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Gothic carved 6 legged wooden swivel round chair

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Chairs1783 of 2866Wooden Folding ChairF300 chair, Pierre Paulin (1964)
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    Posted 7 years ago

    (21 items)

    My grandfather bought a building in Chicago ages ago , long before I was a thought..... and this chair came along with the contents. We don't know anything about makers or origin or even what to call it except that it is amazing! Superb carving all over both of the 2 parts, 6 legs on the round base, round seat swivels on inlaid rollers. The seat leather has been replaced about 50 years ago with something very similar to what was originally there. Too cool!

    If anyone knows more I'd love to learn.

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    1. Manikin Manikin, 7 years ago
      Very unique piece ! I am sure there are some good people on helping with your chair when they come online . It is a bit scary with that face on top :-) I might not sit in it myself but it is cool for right decor .
    2. MrsGraham, 7 years ago
      Hi Manikin, thanks! Hopefully someone will know more about this and be able to educate me. I've wondered for years and only just found the site today.
    3. MrsGraham, 7 years ago
      Any furniture people out there who can give me some insight on my chair please? What do I even call it when trying to research more? Thanks!
    4. blunderbuss2 blunderbuss2, 7 years ago
      I've done inset & relief work & by the pics, this was not worked down & then built up for the reliefs. If this is as appears, I'm super impressed & you should be too as it is a true work of art. Not carpentry, but a work of dedicated art. Of course it would have to be examined closely & personally but I would guess it is worth a lot. Just hardly see this kind of work, even in the past hardly. I just wish I had the patience, skill & motivation to do something like that! Lucky you!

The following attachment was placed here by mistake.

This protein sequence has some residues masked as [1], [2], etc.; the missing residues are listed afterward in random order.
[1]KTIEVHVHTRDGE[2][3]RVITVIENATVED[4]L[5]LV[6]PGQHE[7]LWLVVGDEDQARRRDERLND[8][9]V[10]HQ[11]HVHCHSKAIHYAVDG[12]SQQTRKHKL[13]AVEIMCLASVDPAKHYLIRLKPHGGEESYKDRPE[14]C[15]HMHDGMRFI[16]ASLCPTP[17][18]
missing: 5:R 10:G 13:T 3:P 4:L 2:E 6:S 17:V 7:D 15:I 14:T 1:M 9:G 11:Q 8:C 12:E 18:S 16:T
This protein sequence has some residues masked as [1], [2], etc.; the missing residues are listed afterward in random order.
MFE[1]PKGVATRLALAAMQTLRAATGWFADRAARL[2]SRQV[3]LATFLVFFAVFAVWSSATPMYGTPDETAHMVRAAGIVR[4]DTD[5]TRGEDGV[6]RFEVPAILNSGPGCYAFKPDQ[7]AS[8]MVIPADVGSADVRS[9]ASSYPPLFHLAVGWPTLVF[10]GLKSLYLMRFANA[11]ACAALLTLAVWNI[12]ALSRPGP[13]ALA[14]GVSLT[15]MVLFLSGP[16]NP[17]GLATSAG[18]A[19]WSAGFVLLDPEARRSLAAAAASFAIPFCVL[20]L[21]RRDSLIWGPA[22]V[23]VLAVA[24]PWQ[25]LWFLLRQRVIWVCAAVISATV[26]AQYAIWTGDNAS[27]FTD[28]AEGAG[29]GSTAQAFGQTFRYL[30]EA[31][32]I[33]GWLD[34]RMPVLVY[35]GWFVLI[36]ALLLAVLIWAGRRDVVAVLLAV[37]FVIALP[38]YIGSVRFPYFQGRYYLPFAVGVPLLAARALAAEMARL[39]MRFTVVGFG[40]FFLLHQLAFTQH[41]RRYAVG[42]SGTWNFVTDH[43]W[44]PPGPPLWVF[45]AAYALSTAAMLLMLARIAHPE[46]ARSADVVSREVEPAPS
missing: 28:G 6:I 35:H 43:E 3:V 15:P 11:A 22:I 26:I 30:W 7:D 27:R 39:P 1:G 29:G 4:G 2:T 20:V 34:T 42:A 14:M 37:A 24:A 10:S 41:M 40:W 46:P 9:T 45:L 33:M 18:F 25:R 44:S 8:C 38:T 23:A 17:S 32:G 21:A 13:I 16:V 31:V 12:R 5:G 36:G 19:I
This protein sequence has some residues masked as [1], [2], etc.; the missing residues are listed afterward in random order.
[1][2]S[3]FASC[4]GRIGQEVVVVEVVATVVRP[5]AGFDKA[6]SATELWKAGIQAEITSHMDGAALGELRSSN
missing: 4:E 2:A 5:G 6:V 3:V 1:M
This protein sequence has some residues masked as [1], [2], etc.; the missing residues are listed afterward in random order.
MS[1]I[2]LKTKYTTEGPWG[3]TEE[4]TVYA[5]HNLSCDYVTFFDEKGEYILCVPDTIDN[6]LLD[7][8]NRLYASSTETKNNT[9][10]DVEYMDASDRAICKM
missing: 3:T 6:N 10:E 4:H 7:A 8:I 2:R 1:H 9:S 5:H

5. Plantlust, 7 years ago
      It's got a heavy European feel to it. Kindof Gothicy, hmmm, German maybe? It reminds me of some of the fortress/castles that I toured.
    6. blunderbuss2 blunderbuss2, 7 years ago
      Plantlust, I never thought otherwise. No American, immigrant or otherwise, would have gone to that that much trouble!
    7. Manikin Manikin, 7 years ago
      Phil any idea's on this chair ??
    8. Plantlust, 7 years ago
      lol We agree that it's from "the old country" then. Hmmmm, what about the swivel mechanism? Something like that wouldn't be from the 14th century, right?

      The piece feels/looks too heavy to be current or even back to the 1920s. It screams old to me. 1700s? I think researching the swivel mechanism would help. Too bad the underside isn't signed and dated(lol).
    9. MrsGraham, 7 years ago
      Wow. Well that's some insight. Is there some way I can put better pictures up or some of the rollers that might help identify things?
    10. Manikin Manikin, 7 years ago
      More pictures the person that might have seen such a chair I think has missed seeing so far .
    11. MrsGraham, 7 years ago
      Is Victorian Gothic Tub Chair the right path?
    12. Plantlust, 7 years ago
      Chicago is an old German town (ditto Milwaukee, and a few towns around San Antonio), so it heightens the odds that someone brought it over. Hmm, Bavarian, maybe?

      Hey, what about the building? Do you know what building he bought? I know Lincoln Ave was a heavily German area of the city when Mom & Dad moved there in the late 50s/early 60s.
    13. Manikin Manikin, 7 years ago
      Renaissance Revival chair But I doubt made in Milwaukee I think it was brought to Chicago and Phil has seen a lot of chairs I would research his answer :-)
    14. Manikin Manikin, 7 years ago
      Here is an example look at similarities and the face on back . This was just a quick look based on Phil's response
    15. MrsGraham, 7 years ago
      Thank you thank you all for the great guidance. Manikin I saw your link, very similar. I've spent the last bit of time here scrolling through google image searches and am completely engrossed. There are some stunning pieces of furniture out there and they truly are, as you said blunderbuss2, works of art.